This book provides key insights into how educational leaders can successfully navigate the turbulence of political debate surrounding leading student assessment and professionalised practice. Given the highly politicised nature of assessment, it addresses leaders and aspiring leaders who are open to being challenged, willing to explore controversy, and capable of engaging in informed critical discourse. The book presents the macro concepts that these audiences must have to guide optimal assessment policy and practice. Collectively, the chapters highlight important assessment purposes and models, including intended and unintended effects of assessment in a globalised context. The book provides opportunities to explore cultural similarities and particularities. It invites readers to challenge taken-for-granted assumptions about ourselves and colleagues in other settings. The chapters highlight the cultural clashes that may occur when cross-cultural borrowing of assessment strategies, policies, and tools takes place. However, authors also encourage sophisticated critical analyses of potential lessons that may be drawn from other contexts and systems. Readers will encounter challenges from authors to deconstruct their assessment values, beliefs, and preconceptions. Indeed, one purpose of the book is to destabilise certainties about assessment that prevail and to embrace the assessment possibilities that can emerge from cognitive dissonance.In present day China, primary education starts at age 6 (Grade 1) till 12 years old (Grade 6), followed by 3 years of junior ... Throughout these various stages, students have to take a number of high-stakes tests at the municipal, provincial, and national levels. ... In China, 9-year compulsory education ends at the junior secondary level. ... The total raw scores are used as the main criterion for selection.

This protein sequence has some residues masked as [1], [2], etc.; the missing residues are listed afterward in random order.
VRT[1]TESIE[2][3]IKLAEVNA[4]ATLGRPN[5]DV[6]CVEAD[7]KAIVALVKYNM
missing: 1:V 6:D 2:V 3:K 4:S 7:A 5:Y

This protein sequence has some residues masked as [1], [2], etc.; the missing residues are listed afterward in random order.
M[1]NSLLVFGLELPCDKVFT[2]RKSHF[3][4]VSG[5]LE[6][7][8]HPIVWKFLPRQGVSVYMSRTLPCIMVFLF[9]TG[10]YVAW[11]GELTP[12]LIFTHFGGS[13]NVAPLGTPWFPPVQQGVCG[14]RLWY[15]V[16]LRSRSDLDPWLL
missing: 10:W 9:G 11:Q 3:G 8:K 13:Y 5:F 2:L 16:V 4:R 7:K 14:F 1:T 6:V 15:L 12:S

|Title||:||Assessment in Education|
|Author||:||Shelleyann Scott, Donald E. Scott, Charles F. Webber|
|Publisher||:||Springer - 2015-10-20|